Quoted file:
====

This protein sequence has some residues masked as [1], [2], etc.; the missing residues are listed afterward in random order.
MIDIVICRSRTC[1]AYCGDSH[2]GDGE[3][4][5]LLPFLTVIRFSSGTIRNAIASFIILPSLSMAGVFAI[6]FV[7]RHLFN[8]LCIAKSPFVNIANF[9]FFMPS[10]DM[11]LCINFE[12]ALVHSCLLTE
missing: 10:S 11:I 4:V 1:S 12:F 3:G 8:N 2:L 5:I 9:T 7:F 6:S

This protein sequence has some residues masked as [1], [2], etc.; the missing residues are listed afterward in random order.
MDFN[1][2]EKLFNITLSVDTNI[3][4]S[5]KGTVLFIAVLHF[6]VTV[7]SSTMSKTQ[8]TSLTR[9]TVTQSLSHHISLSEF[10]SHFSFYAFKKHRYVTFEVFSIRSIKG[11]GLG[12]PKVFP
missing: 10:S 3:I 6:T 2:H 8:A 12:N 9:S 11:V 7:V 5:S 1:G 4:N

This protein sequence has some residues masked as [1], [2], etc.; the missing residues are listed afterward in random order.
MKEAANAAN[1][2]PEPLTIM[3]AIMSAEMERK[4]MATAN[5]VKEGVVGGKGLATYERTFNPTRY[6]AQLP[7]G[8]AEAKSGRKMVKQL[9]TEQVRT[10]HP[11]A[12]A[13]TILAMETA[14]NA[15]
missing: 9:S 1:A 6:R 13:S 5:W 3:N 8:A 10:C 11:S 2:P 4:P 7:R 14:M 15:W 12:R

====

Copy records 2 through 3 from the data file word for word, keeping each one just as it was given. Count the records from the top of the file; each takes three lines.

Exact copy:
This protein sequence has some residues masked as [1], [2], etc.; the missing residues are listed afterward in random order.
MDFN[1][2]EKLFNITLSVDTNI[3][4]S[5]KGTVLFIAVLHF[6]VTV[7]SSTMSKTQ[8]TSLTR[9]TVTQSLSHHISLSEF[10]SHFSFYAFKKHRYVTFEVFSIRSIKG[11]GLG[12]PKVFP
missing: 10:S 3:I 6:T 2:H 8:A 12:N 9:S 11:V 7:V 5:S 1:G 4:N

This protein sequence has some residues masked as [1], [2], etc.; the missing residues are listed afterward in random order.
MKEAANAAN[1][2]PEPLTIM[3]AIMSAEMERK[4]MATAN[5]VKEGVVGGKGLATYERTFNPTRY[6]AQLP[7]G[8]AEAKSGRKMVKQL[9]TEQVRT[10]HP[11]A[12]A[13]TILAMETA[14]NA[15]
missing: 9:S 1:A 6:R 13:S 5:W 3:N 8:A 10:C 11:S 2:P 4:P 7:R 14:M 15:W 12:R